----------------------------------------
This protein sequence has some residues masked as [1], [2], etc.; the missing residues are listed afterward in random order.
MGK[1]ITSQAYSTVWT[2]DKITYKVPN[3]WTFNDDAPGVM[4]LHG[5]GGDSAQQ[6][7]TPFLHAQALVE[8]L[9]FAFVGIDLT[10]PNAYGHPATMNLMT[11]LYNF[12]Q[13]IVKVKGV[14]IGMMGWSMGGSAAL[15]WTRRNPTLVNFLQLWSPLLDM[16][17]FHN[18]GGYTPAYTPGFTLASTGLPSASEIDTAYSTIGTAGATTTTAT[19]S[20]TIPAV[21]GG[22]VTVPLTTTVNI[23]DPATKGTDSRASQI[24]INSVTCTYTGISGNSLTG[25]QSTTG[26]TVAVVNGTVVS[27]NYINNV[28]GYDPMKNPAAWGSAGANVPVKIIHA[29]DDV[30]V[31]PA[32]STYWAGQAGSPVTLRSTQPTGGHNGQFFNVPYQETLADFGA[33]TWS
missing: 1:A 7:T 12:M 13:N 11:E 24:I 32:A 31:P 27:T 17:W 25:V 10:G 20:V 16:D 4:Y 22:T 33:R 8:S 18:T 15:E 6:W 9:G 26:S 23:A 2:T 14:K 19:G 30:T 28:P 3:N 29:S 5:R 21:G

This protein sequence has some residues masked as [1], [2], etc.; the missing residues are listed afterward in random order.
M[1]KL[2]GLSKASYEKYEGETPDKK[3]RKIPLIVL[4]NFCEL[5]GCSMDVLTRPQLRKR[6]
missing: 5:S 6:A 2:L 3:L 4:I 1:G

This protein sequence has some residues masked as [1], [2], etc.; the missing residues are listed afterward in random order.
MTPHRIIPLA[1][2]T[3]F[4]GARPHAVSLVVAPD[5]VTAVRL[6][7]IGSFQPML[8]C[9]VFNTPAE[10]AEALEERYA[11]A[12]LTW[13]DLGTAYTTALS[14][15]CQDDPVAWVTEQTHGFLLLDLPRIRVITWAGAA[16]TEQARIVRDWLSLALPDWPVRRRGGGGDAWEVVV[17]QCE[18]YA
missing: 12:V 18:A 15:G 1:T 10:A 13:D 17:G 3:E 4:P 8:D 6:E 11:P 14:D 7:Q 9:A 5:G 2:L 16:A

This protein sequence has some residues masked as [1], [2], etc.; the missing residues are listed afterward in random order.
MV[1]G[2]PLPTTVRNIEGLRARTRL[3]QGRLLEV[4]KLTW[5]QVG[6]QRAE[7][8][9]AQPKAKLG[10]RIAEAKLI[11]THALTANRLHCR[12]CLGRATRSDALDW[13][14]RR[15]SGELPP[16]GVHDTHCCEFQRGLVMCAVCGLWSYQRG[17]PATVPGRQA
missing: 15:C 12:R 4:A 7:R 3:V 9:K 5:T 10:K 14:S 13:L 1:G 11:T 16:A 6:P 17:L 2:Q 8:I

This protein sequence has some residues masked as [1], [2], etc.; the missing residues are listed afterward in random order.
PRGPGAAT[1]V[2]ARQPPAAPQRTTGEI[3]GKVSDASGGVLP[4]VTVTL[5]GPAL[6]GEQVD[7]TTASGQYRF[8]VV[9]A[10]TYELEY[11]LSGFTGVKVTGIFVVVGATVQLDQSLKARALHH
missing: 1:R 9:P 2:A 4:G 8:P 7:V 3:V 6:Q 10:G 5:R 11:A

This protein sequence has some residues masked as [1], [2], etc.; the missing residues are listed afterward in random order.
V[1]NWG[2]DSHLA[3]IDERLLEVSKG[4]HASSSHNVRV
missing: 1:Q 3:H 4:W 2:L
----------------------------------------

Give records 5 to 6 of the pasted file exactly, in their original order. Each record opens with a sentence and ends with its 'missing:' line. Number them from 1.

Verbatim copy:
This protein sequence has some residues masked as [1], [2], etc.; the missing residues are listed afterward in random order.
PRGPGAAT[1]V[2]ARQPPAAPQRTTGEI[3]GKVSDASGGVLP[4]VTVTL[5]GPAL[6]GEQVD[7]TTASGQYRF[8]VV[9]A[10]TYELEY[11]LSGFTGVKVTGIFVVVGATVQLDQSLKARALHH
missing: 1:R 9:P 2:A 4:G 8:P 7:V 3:V 6:Q 10:G 5:R 11:A

This protein sequence has some residues masked as [1], [2], etc.; the missing residues are listed afterward in random order.
V[1]NWG[2]DSHLA[3]IDERLLEVSKG[4]HASSSHNVRV
missing: 1:Q 3:H 4:W 2:L